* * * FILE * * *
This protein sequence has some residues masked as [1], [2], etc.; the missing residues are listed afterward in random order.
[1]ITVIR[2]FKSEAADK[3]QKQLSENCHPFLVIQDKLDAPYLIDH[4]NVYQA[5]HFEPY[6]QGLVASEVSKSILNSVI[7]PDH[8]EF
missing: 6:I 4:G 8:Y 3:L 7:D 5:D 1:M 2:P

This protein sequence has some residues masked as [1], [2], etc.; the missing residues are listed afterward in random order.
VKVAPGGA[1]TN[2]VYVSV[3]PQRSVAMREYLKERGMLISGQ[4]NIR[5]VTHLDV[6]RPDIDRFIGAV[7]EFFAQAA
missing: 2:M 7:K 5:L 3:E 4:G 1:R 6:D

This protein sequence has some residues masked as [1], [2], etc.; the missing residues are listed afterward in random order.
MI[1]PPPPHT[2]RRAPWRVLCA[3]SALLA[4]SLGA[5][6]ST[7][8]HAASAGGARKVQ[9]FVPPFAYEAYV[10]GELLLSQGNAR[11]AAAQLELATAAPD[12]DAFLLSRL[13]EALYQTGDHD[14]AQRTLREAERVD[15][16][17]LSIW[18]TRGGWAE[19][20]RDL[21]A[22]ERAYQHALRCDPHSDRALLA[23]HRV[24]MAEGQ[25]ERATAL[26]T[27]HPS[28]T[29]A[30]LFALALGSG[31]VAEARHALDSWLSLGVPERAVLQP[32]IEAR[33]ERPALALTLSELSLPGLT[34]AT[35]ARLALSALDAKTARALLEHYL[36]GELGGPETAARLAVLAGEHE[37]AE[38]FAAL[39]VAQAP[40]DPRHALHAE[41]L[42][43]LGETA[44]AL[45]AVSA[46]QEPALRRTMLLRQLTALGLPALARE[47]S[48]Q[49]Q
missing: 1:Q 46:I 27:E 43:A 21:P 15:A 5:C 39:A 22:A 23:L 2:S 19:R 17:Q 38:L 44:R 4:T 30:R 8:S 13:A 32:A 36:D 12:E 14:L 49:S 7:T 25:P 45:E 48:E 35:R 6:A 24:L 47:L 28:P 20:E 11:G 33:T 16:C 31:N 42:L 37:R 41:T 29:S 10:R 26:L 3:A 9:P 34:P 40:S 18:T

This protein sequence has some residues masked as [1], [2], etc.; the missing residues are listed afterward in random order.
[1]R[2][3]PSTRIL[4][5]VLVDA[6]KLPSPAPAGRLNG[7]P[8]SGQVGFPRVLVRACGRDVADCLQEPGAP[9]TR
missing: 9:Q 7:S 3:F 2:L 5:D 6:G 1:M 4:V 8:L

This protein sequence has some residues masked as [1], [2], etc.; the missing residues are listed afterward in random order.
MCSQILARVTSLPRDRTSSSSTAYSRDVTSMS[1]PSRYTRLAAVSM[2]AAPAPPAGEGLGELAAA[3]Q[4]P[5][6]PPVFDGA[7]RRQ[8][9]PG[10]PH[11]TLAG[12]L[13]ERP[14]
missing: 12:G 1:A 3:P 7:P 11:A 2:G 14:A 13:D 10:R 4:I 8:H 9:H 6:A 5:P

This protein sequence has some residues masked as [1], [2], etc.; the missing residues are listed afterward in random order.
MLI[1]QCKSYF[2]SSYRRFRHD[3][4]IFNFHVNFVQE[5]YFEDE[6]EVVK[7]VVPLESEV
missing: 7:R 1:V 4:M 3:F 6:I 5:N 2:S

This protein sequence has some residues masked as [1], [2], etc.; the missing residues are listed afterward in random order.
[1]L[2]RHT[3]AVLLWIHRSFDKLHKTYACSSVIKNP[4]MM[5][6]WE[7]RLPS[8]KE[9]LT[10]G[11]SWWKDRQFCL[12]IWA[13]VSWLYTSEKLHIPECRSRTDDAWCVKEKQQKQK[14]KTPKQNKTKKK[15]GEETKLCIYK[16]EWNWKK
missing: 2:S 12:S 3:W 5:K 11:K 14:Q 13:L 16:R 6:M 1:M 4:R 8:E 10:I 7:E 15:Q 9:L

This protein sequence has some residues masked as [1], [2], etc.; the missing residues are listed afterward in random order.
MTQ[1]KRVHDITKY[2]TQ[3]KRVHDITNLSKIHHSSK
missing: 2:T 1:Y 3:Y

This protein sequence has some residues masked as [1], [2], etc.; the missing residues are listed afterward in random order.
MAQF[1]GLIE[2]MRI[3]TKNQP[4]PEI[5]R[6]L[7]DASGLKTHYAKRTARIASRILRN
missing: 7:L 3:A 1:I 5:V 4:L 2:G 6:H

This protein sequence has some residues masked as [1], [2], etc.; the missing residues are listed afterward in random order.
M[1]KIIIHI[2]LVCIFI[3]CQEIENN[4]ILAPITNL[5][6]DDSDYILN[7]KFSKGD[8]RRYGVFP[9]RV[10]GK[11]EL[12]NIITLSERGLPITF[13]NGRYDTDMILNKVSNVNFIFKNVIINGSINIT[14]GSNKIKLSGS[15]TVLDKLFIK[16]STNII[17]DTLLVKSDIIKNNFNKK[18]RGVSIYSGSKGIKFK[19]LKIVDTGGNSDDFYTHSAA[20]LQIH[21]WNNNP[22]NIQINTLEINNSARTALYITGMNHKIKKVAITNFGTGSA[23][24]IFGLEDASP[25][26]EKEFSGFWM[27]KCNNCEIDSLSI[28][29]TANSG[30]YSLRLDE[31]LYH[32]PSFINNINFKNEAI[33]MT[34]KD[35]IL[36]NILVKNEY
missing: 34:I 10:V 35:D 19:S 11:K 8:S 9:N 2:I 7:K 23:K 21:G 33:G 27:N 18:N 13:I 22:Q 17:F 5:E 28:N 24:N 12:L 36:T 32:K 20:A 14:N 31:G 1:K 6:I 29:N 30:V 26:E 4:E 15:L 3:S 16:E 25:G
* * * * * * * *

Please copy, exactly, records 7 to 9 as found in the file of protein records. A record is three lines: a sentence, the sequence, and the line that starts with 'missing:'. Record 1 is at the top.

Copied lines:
This protein sequence has some residues masked as [1], [2], etc.; the missing residues are listed afterward in random order.
[1]L[2]RHT[3]AVLLWIHRSFDKLHKTYACSSVIKNP[4]MM[5][6]WE[7]RLPS[8]KE[9]LT[10]G[11]SWWKDRQFCL[12]IWA[13]VSWLYTSEKLHIPECRSRTDDAWCVKEKQQKQK[14]KTPKQNKTKKK[15]GEETKLCIYK[16]EWNWKK
missing: 2:S 12:S 3:W 5:K 11:K 14:Q 13:L 16:R 6:M 1:M 4:R 8:E 10:I 7:E 15:Q 9:L

This protein sequence has some residues masked as [1], [2], etc.; the missing residues are listed afterward in random order.
MTQ[1]KRVHDITKY[2]TQ[3]KRVHDITNLSKIHHSSK
missing: 2:T 1:Y 3:Y

This protein sequence has some residues masked as [1], [2], etc.; the missing residues are listed afterward in random order.
MAQF[1]GLIE[2]MRI[3]TKNQP[4]PEI[5]R[6]L[7]DASGLKTHYAKRTARIASRILRN
missing: 7:L 3:A 1:I 5:V 4:L 2:G 6:H